Anderson and Russell share award as USA Male Player of the Year

COLORADO SPRINGS, Colorado, January 25, 2020 – Matt Anderson and Aaron Russell were given recognition by USA Volleyball as the 2019 Male Indoor Volleyball Co-Players of the Year. Anderson and Russell were both important parts of the veteran group of players that led the USA men’s team to a silver medal at the 2019 FIVB Volleyball Nations League and a bronze at the FIVB Volleyball Men’s World Cup.

They both also helped the USA team qualify for the Tokyo 2020 Olympic Games by winning the three-match qualifier in August 2019 in the Netherlands.

In 2019, Anderson led the USA squad in scoring with 268 points, while Russell was right behind him in second with 223.

Anderson earned the title for the sixth time (2012, 2013, 2014, 2015, 2018), while it was a new honour for outside spiker Russell.

“Matt has always played a big role for us as a go-to guy in important situations and this summer was no different,” Russell said. “I admire the way he’s adapted to what the team needs most as the squad has changed so much during his career.”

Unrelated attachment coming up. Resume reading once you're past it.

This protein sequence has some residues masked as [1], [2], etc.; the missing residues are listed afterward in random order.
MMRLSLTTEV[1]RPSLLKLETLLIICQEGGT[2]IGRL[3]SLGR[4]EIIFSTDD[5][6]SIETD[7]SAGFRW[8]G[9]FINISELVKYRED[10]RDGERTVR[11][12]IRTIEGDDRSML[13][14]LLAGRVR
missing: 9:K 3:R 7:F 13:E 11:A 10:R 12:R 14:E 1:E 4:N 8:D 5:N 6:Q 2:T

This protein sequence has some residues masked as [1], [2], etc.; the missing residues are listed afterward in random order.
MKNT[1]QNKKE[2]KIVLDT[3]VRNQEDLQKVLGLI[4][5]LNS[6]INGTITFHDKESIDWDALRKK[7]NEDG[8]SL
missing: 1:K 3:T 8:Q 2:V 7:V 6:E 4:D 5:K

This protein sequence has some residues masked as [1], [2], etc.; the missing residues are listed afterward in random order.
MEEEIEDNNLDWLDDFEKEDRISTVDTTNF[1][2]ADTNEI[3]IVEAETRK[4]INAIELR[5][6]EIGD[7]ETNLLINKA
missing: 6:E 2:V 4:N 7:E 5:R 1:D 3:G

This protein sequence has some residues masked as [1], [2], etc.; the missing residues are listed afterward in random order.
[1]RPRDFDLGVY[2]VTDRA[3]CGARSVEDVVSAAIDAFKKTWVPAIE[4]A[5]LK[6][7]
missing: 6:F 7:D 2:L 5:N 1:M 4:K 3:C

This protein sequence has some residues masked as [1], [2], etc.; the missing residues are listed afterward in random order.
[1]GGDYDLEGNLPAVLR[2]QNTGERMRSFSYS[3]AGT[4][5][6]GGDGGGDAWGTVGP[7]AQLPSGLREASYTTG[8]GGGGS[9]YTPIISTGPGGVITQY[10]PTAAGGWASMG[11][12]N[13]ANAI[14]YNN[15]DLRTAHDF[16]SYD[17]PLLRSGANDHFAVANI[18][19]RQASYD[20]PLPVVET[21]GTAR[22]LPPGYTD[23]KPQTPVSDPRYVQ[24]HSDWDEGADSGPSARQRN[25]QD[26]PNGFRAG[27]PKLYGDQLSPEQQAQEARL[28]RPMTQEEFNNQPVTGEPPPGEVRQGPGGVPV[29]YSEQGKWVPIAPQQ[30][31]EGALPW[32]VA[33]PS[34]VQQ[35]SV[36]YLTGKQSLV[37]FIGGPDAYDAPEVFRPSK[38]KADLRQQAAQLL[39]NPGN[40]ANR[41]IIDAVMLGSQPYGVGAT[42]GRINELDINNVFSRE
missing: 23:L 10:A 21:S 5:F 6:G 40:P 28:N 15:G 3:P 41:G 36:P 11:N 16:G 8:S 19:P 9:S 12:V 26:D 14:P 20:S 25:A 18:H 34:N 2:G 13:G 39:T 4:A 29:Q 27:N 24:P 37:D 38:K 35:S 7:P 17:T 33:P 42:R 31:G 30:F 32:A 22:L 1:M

“Aaron stepped up big time in the Olympic Qualification tournament in the Netherlands,” Anderson said. “He also played solidly for another entire grueling and long World Cup.”

Both players cited player injuries as the biggest challenge of the 2020 season. Russell missed most of the VNL preliminary round with a knee injury, while his teammates Taylor Sander and Thomas Jaeschke also suffered shoulder injuries last year.

“I think the players who stepped into bigger roles did a great job,” Russell said. “In a way, this was really good for our programme in growing our depth as a squad.”

“That’s why we train the way we do,” Anderson said. “So we can try to acclimate to line-up changes as soon as possible.”

Both are also looking forward to carrying their Olympic experience into Tokyo in 2020.

“Every Olympic experience is different in some ways and the same in others,” said Anderson, a two-time Olympian. “Being able to turn it off to start recovery and to free yourself of what has happened just hours before will allow me to move on to the next opponent and match. Dealing with the grand scale of everything that comes with an Olympic Games is another thing that comes with it not being my first rodeo.”

“I remember being nervous before the first games in Rio,” said Russell, who is also happy to have an Olympics under his belt. “I was worried that I wouldn’t play well on such a big important stage. But after starting 0-2 in the preliminary round, my mentality had to change. I told myself that the only difference between these Olympic matches vs any other match is the amount of exposure and hype.”